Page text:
Rush to Reaction

If you remember last Friday I mentioned that my partner and I had a major communication failure recently. It’s  been proven over and over that if you’re in a relationship for a long period of time there are bound to be some fights and failures to communicate.  In fact, anytime you have two or more people in close quarters for a long period of time there will be some rough patches.  However, all of the challenges we dealt with that day could have been avoided if my partner hadn’t rushed to a judgement and I hadn’t been so slow to communicate the reality of the situation.

In our world of speedy food, speedy communications and speedy travel we expect that other areas of our lives move just as fast and we just get what we want, but all too often this leads to big problems, miscommunicated expectations, rushed communications and crossed lines as to goals and the reality of situations.  Unfortunately, unless we all take a more active role in changing this things will continue to get more and more messed up as things move faster and we try to keep up.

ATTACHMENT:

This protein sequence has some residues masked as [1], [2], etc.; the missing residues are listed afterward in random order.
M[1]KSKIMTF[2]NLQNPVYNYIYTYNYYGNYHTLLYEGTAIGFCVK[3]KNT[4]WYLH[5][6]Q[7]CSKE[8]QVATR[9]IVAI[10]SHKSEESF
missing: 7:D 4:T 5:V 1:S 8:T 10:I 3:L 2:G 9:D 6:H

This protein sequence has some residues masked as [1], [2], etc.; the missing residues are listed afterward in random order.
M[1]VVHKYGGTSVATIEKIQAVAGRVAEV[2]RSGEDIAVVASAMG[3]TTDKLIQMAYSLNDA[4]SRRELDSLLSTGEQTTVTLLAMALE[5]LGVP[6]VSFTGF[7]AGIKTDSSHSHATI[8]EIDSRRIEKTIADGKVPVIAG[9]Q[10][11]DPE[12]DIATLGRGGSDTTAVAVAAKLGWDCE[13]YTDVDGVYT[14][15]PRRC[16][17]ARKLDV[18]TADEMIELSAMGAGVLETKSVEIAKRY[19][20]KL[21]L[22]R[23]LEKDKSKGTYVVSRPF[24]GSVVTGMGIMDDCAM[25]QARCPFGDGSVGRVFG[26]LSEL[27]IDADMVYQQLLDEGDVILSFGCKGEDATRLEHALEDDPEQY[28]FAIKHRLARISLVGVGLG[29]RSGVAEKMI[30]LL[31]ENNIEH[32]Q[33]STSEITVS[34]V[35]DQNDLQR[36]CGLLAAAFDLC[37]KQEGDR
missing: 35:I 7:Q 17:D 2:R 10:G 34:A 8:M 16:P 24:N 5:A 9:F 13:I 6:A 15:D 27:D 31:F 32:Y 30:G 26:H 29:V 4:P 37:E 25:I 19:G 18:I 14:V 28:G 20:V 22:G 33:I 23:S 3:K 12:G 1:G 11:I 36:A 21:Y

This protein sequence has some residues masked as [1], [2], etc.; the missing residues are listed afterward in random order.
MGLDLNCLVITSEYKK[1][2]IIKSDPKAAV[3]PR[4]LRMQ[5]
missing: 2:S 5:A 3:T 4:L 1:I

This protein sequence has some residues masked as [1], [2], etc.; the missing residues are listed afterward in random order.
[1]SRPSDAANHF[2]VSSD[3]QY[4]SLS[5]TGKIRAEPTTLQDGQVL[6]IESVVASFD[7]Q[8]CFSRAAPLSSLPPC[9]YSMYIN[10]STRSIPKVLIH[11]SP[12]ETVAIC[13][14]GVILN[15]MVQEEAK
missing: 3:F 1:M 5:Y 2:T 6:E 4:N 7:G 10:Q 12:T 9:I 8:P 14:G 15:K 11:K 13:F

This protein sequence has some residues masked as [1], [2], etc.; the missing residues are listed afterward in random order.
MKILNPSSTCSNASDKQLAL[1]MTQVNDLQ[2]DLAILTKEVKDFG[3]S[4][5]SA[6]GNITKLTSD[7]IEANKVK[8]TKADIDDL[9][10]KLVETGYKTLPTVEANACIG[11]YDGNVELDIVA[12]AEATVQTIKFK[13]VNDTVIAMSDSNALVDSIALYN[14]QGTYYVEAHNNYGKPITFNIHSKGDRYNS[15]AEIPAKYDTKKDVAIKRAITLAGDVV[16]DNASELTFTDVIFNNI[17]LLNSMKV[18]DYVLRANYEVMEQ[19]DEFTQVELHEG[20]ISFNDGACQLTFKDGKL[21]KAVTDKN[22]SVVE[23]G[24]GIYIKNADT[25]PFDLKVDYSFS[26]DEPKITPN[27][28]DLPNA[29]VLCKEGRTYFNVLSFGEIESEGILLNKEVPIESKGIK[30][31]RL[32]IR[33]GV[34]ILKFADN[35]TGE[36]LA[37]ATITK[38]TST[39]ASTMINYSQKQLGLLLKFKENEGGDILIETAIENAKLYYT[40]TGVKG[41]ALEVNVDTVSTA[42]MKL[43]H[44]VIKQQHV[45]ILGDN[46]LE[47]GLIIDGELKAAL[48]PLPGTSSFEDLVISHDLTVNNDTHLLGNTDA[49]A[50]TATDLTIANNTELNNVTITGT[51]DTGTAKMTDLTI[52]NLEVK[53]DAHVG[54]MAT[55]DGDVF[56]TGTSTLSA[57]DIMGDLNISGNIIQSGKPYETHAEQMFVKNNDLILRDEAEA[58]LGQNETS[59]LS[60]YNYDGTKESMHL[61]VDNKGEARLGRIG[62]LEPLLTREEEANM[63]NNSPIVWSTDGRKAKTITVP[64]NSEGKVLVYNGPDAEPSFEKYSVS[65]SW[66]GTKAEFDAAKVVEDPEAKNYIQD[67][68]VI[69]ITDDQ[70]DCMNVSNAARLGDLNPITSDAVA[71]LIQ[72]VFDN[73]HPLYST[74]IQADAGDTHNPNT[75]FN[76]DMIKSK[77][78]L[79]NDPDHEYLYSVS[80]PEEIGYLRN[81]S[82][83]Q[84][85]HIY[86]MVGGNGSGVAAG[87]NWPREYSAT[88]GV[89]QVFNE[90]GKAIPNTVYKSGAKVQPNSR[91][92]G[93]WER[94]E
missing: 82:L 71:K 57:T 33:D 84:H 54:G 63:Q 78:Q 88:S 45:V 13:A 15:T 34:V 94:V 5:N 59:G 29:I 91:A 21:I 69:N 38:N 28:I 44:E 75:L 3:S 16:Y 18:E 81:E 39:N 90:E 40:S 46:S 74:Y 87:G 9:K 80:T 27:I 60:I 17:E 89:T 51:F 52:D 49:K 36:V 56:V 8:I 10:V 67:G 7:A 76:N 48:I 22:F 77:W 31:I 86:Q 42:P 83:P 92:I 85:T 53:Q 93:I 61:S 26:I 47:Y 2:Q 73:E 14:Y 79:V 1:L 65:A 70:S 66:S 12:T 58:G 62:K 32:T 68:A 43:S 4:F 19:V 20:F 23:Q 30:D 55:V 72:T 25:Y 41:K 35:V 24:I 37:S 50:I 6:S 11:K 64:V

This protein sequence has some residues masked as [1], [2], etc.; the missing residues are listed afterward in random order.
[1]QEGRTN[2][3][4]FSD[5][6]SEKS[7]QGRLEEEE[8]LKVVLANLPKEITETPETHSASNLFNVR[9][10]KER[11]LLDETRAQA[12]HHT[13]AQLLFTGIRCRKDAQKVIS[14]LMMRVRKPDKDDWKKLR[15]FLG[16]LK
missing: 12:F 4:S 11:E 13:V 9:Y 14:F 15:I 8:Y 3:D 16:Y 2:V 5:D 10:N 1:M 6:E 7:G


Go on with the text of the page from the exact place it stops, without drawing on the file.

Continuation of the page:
I believe this issue is one of the reasons for the number of divorces in our world.  I think a lot of people get divorced because they’ve gotten their lines confused so many times that it’s now impossible to untangle from the mess that has been created and it’s simply easier to cut the lines and go your separate ways.  And sometimes this is the right thing to do if too many things have changed since you began the relationship or especially if it’s not a healthy situation, sometimes there’s not much else you can do.

So what can we do?  First it starts with doing more deep breathing and intentionally taking more time to react and respond to things. No, I’m not necessarily suggesting 24 hours in between communications or before discussing the issue, that’s not realistic in today’s world, but I am suggesting that instead of blasting whatever your first reaction is at your partner that you take a minute, 30 seconds even, to just breathe and really think about what they’re saying or trying to say.  And then instead of reacting, ask them a clarifying question.  You’ll get a lot farther and have better relationships with everyone if you don’t rush to a reaction.


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